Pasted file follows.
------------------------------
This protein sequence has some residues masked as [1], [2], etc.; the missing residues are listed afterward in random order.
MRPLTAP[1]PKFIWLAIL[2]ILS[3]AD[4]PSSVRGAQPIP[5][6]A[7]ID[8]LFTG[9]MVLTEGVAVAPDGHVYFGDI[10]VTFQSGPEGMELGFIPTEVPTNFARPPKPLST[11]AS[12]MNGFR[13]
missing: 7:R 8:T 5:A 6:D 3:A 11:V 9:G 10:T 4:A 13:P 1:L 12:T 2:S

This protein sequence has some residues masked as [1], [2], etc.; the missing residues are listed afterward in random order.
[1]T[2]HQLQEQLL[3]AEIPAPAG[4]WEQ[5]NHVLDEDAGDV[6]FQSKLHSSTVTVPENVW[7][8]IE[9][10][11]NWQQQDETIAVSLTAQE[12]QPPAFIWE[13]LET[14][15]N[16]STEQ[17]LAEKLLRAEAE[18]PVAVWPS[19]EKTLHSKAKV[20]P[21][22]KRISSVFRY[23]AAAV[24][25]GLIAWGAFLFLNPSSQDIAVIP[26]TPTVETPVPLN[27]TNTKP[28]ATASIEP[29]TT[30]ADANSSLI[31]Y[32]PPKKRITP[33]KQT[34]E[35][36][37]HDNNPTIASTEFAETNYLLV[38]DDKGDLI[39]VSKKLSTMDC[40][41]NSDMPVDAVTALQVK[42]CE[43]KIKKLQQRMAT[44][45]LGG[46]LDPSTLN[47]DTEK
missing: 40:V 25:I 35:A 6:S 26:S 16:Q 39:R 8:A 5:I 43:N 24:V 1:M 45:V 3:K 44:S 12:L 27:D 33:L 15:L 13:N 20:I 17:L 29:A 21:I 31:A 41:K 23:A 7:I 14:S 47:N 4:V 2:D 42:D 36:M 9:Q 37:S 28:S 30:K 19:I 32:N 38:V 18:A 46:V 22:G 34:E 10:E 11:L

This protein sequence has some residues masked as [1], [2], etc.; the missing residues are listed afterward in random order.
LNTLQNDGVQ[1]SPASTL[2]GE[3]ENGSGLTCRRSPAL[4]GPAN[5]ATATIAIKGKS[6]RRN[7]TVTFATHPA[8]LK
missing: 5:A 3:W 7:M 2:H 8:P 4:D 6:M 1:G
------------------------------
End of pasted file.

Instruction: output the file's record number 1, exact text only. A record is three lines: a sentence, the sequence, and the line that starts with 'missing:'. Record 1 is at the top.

This protein sequence has some residues masked as [1], [2], etc.; the missing residues are listed afterward in random order.
MRPLTAP[1]PKFIWLAIL[2]ILS[3]AD[4]PSSVRGAQPIP[5][6]A[7]ID[8]LFTG[9]MVLTEGVAVAPDGHVYFGDI[10]VTFQSGPEGMELGFIPTEVPTNFARPPKPLST[11]AS[12]MNGFR[13]
missing: 7:R 8:T 5:A 6:D 3:A 11:V 9:G 10:T 4:A 13:P 1:L 12:T 2:S